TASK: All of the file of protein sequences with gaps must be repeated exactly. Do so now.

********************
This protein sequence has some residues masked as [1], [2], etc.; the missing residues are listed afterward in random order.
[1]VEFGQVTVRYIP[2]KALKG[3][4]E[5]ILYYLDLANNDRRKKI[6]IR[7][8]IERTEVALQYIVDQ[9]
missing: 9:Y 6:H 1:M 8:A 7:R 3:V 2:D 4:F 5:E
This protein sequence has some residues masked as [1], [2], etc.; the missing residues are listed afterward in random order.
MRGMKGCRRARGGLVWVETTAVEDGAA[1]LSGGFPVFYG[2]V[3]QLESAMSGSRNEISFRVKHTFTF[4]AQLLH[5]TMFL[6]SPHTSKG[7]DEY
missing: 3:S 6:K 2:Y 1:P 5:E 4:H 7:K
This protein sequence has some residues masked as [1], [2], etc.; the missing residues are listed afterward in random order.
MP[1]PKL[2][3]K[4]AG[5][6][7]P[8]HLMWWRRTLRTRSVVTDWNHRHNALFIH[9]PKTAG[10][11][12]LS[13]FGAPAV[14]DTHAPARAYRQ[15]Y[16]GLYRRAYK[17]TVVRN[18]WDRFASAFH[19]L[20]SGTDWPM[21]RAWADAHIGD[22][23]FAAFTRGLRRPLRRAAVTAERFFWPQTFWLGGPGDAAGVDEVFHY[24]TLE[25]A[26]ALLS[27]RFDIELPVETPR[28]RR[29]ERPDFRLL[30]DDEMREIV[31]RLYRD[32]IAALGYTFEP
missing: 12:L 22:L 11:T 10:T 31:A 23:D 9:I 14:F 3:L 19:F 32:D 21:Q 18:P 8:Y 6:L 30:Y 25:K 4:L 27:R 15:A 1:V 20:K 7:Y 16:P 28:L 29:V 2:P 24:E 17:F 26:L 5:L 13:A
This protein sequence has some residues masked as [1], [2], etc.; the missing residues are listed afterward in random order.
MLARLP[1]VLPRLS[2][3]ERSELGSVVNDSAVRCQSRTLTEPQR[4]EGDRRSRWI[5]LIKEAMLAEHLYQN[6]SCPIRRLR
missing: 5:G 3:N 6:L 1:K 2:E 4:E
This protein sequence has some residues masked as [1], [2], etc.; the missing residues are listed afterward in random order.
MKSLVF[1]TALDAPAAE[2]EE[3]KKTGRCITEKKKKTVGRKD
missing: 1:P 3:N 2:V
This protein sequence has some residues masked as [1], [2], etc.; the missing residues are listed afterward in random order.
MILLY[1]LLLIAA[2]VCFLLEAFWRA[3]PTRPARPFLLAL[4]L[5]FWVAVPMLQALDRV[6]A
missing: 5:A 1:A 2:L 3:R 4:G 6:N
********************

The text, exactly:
This protein sequence has some residues masked as [1], [2], etc.; the missing residues are listed afterward in random order.
[1]VEFGQVTVRYIP[2]KALKG[3][4]E[5]ILYYLDLANNDRRKKI[6]IR[7][8]IERTEVALQYIVDQ[9]
missing: 9:Y 6:H 1:M 8:A 7:R 3:V 2:D 4:F 5:E
This protein sequence has some residues masked as [1], [2], etc.; the missing residues are listed afterward in random order.
MRGMKGCRRARGGLVWVETTAVEDGAA[1]LSGGFPVFYG[2]V[3]QLESAMSGSRNEISFRVKHTFTF[4]AQLLH[5]TMFL[6]SPHTSKG[7]DEY
missing: 3:S 6:K 2:Y 1:P 5:E 4:H 7:K
This protein sequence has some residues masked as [1], [2], etc.; the missing residues are listed afterward in random order.
MP[1]PKL[2][3]K[4]AG[5][6][7]P[8]HLMWWRRTLRTRSVVTDWNHRHNALFIH[9]PKTAG[10][11][12]LS[13]FGAPAV[14]DTHAPARAYRQ[15]Y[16]GLYRRAYK[17]TVVRN[18]WDRFASAFH[19]L[20]SGTDWPM[21]RAWADAHIGD[22][23]FAAFTRGLRRPLRRAAVTAERFFWPQTFWLGGPGDAAGVDEVFHY[24]TLE[25]A[26]ALLS[27]RFDIELPVETPR[28]RR[29]ERPDFRLL[30]DDEMREIV[31]RLYRD[32]IAALGYTFEP
missing: 12:L 22:L 11:T 10:T 31:A 23:D 9:I 14:F 3:L 19:F 32:D 21:Q 18:P 8:Y 6:L 30:Y 25:K 4:L 27:R 15:A 1:V 20:K 7:Y 16:P 28:L 29:V 2:P 24:E 17:F 26:L 5:L 13:A
This protein sequence has some residues masked as [1], [2], etc.; the missing residues are listed afterward in random order.
MLARLP[1]VLPRLS[2][3]ERSELGSVVNDSAVRCQSRTLTEPQR[4]EGDRRSRWI[5]LIKEAMLAEHLYQN[6]SCPIRRLR
missing: 5:G 3:N 6:L 1:K 2:E 4:E
This protein sequence has some residues masked as [1], [2], etc.; the missing residues are listed afterward in random order.
MKSLVF[1]TALDAPAAE[2]EE[3]KKTGRCITEKKKKTVGRKD
missing: 1:P 3:N 2:V
This protein sequence has some residues masked as [1], [2], etc.; the missing residues are listed afterward in random order.
MILLY[1]LLLIAA[2]VCFLLEAFWRA[3]PTRPARPFLLAL[4]L[5]FWVAVPMLQALDRV[6]A
missing: 5:A 1:A 2:L 3:R 4:G 6:N